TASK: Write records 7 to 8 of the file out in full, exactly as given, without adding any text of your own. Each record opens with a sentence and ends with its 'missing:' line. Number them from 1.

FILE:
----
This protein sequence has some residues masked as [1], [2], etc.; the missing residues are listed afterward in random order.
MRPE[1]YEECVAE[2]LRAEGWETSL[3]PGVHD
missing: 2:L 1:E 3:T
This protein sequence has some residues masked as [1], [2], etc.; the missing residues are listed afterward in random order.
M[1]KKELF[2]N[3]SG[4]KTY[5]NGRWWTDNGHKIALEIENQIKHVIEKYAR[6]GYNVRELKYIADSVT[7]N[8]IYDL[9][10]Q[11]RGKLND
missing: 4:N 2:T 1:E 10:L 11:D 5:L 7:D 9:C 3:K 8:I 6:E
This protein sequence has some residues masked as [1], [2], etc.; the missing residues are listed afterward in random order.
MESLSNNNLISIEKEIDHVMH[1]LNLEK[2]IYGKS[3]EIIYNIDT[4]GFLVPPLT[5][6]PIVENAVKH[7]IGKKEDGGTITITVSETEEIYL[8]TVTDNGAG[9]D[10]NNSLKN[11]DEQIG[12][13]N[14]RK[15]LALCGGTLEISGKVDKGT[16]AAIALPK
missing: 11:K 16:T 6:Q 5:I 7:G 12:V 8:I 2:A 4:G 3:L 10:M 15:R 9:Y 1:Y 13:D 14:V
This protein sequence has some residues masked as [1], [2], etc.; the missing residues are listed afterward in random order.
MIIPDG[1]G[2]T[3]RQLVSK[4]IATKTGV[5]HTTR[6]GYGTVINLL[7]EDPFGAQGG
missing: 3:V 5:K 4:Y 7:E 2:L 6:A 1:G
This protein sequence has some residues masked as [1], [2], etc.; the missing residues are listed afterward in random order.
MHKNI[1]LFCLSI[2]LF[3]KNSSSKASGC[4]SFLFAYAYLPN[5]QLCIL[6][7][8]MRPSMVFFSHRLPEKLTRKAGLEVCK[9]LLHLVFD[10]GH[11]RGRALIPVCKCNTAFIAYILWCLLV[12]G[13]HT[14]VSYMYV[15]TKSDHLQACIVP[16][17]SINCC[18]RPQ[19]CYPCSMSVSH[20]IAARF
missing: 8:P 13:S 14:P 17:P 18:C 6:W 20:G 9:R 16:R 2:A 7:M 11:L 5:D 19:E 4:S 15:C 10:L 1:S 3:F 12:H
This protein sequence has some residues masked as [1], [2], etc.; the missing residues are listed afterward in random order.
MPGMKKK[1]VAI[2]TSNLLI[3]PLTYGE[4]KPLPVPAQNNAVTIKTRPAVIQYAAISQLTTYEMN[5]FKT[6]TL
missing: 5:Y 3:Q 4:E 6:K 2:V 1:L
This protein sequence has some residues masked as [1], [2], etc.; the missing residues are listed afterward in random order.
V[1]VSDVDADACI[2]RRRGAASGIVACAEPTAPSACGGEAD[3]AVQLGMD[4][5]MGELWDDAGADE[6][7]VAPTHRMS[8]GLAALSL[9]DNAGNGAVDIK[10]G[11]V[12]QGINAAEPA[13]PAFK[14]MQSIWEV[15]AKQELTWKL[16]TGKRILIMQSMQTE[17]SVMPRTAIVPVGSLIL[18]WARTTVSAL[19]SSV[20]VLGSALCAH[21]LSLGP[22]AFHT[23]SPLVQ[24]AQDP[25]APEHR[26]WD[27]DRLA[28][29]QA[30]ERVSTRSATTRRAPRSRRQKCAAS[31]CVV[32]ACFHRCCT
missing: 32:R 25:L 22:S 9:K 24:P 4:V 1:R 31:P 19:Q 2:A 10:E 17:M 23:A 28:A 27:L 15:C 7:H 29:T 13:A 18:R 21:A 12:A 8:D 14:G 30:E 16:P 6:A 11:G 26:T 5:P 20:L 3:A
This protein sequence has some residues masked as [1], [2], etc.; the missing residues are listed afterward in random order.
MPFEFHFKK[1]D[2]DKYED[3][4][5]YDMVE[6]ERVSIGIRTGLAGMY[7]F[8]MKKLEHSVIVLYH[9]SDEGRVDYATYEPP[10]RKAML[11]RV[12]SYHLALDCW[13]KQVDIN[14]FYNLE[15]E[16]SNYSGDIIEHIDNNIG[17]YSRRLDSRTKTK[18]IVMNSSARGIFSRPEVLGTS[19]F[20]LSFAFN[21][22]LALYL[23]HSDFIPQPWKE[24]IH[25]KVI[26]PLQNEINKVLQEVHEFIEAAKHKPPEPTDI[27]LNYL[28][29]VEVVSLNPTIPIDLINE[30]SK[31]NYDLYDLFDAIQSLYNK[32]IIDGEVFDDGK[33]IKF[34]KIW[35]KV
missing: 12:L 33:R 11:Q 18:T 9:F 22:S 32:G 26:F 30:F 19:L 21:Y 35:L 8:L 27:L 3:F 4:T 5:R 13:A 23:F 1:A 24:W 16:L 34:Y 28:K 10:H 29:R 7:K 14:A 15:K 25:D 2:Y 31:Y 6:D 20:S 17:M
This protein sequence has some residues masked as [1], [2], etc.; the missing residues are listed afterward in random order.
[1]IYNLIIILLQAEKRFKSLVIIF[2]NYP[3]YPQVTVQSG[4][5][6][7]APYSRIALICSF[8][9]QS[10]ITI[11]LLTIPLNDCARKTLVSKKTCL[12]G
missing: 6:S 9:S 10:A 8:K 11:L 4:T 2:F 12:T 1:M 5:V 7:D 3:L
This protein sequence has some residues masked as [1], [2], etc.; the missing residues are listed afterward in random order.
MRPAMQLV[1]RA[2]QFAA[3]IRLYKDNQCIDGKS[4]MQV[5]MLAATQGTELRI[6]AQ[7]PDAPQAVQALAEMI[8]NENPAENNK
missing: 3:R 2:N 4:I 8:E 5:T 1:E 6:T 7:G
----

This protein sequence has some residues masked as [1], [2], etc.; the missing residues are listed afterward in random order.
V[1]VSDVDADACI[2]RRRGAASGIVACAEPTAPSACGGEAD[3]AVQLGMD[4][5]MGELWDDAGADE[6][7]VAPTHRMS[8]GLAALSL[9]DNAGNGAVDIK[10]G[11]V[12]QGINAAEPA[13]PAFK[14]MQSIWEV[15]AKQELTWKL[16]TGKRILIMQSMQTE[17]SVMPRTAIVPVGSLIL[18]WARTTVSAL[19]SSV[20]VLGSALCAH[21]LSLGP[22]AFHT[23]SPLVQ[24]AQDP[25]APEHR[26]WD[27]DRLA[28][29]QA[30]ERVSTRSATTRRAPRSRRQKCAAS[31]CVV[32]ACFHRCCT
missing: 32:R 25:L 22:S 9:K 24:P 4:V 1:R 31:P 19:Q 2:A 10:E 17:M 23:A 28:A 27:L 15:C 7:H 29:T 13:A 18:R 21:A 12:A 8:D 14:G 30:E 16:P 6:A 11:G 26:T 5:P 20:L 3:A
This protein sequence has some residues masked as [1], [2], etc.; the missing residues are listed afterward in random order.
MPFEFHFKK[1]D[2]DKYED[3][4][5]YDMVE[6]ERVSIGIRTGLAGMY[7]F[8]MKKLEHSVIVLYH[9]SDEGRVDYATYEPP[10]RKAML[11]RV[12]SYHLALDCW[13]KQVDIN[14]FYNLE[15]E[16]SNYSGDIIEHIDNNIG[17]YSRRLDSRTKTK[18]IVMNSSARGIFSRPEVLGTS[19]F[20]LSFAFN[21][22]LALYL[23]HSDFIPQPWKE[24]IH[25]KVI[26]PLQNEINKVLQEVHEFIEAAKHKPPEPTDI[27]LNYL[28][29]VEVVSLNPTIPIDLINE[30]SK[31]NYDLYDLFDAIQSLYNK[32]IIDGEVFDDGK[33]IKF[34]KIW[35]KV
missing: 12:L 33:R 11:Q 18:T 9:F 22:S 32:G 26:F 30:F 19:L 21:Y 35:L 8:L 27:L 3:F 4:T 5:R 13:A 23:F 1:A 24:W 16:L 34:Y 28:K 10:H 29:R 7:K 14:A 15:K 25:D 2:Y 31:Y 6:D 20:S 17:M